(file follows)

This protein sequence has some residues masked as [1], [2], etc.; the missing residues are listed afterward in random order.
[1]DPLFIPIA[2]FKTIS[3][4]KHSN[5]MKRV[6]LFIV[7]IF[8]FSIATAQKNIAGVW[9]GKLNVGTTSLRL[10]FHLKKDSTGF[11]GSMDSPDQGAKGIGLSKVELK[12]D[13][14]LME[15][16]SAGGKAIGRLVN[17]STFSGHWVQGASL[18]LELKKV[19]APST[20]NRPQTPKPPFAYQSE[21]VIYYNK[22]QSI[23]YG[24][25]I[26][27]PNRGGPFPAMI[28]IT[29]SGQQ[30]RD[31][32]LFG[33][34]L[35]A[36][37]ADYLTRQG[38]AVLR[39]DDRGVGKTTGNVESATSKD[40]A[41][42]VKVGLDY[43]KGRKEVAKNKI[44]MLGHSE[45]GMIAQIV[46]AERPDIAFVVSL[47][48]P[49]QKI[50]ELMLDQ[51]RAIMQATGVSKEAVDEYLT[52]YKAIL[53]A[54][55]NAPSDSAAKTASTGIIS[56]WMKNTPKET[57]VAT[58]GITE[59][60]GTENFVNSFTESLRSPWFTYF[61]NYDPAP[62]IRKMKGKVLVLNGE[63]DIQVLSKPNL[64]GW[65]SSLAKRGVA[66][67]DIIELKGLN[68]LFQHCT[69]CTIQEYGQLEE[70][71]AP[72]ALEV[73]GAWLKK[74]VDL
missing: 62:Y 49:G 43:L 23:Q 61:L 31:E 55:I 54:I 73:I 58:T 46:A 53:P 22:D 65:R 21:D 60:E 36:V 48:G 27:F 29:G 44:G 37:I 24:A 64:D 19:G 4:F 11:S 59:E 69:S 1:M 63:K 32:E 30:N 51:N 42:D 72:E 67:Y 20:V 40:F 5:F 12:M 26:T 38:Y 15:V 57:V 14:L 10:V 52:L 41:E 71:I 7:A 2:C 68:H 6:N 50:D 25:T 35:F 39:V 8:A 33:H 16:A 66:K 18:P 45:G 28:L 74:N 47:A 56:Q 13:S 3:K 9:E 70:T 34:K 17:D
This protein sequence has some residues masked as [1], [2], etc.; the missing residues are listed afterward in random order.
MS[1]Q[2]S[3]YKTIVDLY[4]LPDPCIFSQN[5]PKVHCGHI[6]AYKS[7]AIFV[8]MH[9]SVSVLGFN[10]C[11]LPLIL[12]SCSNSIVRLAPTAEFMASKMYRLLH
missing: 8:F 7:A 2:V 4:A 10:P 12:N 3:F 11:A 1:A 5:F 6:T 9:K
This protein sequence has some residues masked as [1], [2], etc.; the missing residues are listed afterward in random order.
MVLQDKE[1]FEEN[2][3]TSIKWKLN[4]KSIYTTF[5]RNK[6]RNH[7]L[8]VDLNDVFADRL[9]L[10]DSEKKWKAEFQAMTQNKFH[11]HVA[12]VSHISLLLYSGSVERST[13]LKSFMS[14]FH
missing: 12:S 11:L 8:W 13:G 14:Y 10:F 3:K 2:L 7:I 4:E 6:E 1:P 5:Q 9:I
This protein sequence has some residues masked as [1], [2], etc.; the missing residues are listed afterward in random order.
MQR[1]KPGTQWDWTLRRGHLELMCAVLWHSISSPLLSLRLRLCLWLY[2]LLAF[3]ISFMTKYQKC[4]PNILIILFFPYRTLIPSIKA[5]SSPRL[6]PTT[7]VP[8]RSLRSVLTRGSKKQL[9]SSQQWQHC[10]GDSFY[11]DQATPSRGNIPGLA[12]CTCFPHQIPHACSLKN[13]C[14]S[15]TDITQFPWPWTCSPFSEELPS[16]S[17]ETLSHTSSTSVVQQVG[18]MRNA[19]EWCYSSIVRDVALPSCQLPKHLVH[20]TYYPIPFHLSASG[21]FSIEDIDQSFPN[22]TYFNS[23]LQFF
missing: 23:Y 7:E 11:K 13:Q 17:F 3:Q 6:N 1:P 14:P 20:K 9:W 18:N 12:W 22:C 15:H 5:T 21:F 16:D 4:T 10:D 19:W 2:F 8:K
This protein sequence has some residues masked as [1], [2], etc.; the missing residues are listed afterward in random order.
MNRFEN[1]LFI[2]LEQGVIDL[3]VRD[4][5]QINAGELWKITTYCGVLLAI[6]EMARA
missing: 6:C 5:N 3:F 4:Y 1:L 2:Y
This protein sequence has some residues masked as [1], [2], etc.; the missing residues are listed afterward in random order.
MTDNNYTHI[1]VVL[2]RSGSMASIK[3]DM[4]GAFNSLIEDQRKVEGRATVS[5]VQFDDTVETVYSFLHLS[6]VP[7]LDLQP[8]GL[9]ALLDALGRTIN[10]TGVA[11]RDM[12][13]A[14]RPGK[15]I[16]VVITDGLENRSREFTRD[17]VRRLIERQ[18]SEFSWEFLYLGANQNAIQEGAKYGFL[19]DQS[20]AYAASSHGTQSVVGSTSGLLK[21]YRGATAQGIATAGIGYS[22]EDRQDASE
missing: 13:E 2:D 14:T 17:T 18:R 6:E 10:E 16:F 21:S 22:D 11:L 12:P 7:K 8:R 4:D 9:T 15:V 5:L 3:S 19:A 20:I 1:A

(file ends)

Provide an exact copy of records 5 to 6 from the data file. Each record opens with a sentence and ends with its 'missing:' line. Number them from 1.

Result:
This protein sequence has some residues masked as [1], [2], etc.; the missing residues are listed afterward in random order.
MNRFEN[1]LFI[2]LEQGVIDL[3]VRD[4][5]QINAGELWKITTYCGVLLAI[6]EMARA
missing: 6:C 5:N 3:F 4:Y 1:L 2:Y
This protein sequence has some residues masked as [1], [2], etc.; the missing residues are listed afterward in random order.
MTDNNYTHI[1]VVL[2]RSGSMASIK[3]DM[4]GAFNSLIEDQRKVEGRATVS[5]VQFDDTVETVYSFLHLS[6]VP[7]LDLQP[8]GL[9]ALLDALGRTIN[10]TGVA[11]RDM[12][13]A[14]RPGK[15]I[16]VVITDGLENRSREFTRD[17]VRRLIERQ[18]SEFSWEFLYLGANQNAIQEGAKYGFL[19]DQS[20]AYAASSHGTQSVVGSTSGLLK[21]YRGATAQGIATAGIGYS[22]EDRQDASE
missing: 13:E 2:D 14:T 17:T 18:R 6:E 10:E 16:F 21:S 22:D 11:L 12:P 7:K 8:R 4:D 9:T 15:V 5:L 3:S 19:A 20:I 1:A